African_American_Memorial_copyright.jpgAfrican American Civil War Memorial at U and Vermont, N.W. in Washington, D.C.

These stories of the past, and the lessons that come from them are important, because our future is always built on our past. I have a friend who is a specialist in community development and when he comes into a new community to work with them, he always seeks to find their “usable past”. Those historical moments where the community came together to achieve a collective end-result. And he builds his research and advice on what he finds.

The Civil Rights Movement is part of our “usuable past” and there’s a lot to learn just from the Mississippi Movement. Especially now with Trump as our President-elect, Trumpism an official political movement, and white supremacy again on the march. Here are some of my thoughts. It’s not an exhaustive list, and its not meant to be a conclusive summing up of the Mississippi Movement, which would be both impossible to do and arrogant if one made that claim. These are simply a few of my take-aways based on the interviews and research I’ve done over the years.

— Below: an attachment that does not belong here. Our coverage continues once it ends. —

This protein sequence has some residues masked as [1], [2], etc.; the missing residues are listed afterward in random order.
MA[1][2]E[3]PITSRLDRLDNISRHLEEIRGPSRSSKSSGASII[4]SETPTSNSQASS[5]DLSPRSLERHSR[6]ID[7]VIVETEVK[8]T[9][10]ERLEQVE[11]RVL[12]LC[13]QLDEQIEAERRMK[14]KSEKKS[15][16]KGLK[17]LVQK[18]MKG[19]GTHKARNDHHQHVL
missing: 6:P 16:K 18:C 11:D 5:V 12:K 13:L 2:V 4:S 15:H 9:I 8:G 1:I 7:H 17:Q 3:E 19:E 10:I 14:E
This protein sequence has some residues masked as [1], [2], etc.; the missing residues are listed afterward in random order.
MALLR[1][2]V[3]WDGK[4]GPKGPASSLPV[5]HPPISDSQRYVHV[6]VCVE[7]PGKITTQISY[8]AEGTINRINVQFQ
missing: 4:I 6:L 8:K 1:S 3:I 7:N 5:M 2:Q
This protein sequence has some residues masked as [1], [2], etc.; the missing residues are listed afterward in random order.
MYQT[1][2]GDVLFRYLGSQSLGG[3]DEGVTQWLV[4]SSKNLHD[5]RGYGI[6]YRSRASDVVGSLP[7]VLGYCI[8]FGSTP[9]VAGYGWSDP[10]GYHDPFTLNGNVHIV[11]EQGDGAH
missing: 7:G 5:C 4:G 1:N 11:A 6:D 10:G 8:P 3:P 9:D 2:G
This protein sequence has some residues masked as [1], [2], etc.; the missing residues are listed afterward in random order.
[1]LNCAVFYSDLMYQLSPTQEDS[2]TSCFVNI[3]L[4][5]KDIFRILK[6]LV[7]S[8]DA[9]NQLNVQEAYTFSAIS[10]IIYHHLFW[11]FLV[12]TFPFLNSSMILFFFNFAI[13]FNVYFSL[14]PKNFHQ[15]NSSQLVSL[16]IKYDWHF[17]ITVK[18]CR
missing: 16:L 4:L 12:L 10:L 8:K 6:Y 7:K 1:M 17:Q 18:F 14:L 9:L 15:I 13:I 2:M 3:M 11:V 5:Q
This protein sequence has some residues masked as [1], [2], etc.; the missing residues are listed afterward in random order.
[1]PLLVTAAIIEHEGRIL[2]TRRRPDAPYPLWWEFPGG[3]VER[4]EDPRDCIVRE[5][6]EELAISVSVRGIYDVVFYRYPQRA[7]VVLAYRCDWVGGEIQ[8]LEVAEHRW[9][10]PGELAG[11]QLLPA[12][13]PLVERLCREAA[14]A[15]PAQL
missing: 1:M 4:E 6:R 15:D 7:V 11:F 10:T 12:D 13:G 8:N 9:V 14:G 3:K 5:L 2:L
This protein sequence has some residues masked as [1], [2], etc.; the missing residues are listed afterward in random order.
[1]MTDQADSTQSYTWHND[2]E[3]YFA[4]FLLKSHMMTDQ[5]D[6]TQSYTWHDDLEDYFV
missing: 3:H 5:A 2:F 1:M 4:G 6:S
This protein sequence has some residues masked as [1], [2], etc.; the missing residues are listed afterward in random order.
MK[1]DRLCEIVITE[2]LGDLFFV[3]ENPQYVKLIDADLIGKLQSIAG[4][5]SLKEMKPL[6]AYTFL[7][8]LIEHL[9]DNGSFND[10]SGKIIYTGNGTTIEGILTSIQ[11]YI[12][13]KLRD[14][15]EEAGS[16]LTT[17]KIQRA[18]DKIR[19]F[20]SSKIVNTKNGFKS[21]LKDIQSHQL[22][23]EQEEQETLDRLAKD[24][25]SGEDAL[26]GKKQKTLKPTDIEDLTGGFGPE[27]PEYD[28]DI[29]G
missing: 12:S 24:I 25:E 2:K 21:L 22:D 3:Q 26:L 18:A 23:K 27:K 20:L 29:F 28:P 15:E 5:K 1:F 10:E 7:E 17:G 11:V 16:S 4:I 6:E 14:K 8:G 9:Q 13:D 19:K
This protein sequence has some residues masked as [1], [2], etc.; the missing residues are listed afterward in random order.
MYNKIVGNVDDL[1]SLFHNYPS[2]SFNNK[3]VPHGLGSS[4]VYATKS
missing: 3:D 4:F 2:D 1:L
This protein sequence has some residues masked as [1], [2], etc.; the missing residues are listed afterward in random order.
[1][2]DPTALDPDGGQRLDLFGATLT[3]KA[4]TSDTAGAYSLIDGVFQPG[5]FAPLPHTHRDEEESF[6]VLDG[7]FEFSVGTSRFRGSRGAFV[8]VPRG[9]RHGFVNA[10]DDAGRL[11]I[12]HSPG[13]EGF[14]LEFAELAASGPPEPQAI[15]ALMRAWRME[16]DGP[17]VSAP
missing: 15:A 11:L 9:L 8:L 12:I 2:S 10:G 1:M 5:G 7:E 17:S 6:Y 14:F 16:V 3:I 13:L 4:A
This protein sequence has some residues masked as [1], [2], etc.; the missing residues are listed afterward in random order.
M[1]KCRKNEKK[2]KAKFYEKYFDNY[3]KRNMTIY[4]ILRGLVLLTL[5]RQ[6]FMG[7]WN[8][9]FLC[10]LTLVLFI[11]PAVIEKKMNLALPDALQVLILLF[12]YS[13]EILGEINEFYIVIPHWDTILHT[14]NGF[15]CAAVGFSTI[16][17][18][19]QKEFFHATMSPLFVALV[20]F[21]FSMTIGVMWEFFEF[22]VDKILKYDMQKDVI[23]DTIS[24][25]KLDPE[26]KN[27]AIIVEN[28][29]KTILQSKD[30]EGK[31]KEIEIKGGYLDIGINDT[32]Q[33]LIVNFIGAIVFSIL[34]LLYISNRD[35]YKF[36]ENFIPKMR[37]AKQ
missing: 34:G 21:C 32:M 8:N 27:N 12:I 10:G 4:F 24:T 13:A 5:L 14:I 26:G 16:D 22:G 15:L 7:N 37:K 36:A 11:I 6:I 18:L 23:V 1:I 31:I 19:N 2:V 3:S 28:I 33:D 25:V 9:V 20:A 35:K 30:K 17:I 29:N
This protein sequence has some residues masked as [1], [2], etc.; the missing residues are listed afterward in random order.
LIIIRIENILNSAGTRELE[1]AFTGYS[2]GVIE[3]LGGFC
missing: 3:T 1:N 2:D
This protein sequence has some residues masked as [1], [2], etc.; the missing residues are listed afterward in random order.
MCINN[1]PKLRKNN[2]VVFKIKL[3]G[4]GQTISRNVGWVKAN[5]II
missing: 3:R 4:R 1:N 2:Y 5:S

A. Creative participation in the Democratic Party was essential to achieving the goal of equality, freedom and economic justice in the United States during the 1960s and 1970s.

It still is.

To accomplish its goals, the Movement allied itself with the Democratic Party, but it was a complicated thing since the party included a large block of segregationist Southern Democrats. In Mississippi blacks were blocked by law from participating in the all-white Democratic Primaries. Since there was no functioning Republican Party, this froze them out of political participation. Furthermore, very few blacks could vote because of both legal hurdles and local customs that deprived African Americans of all their rights.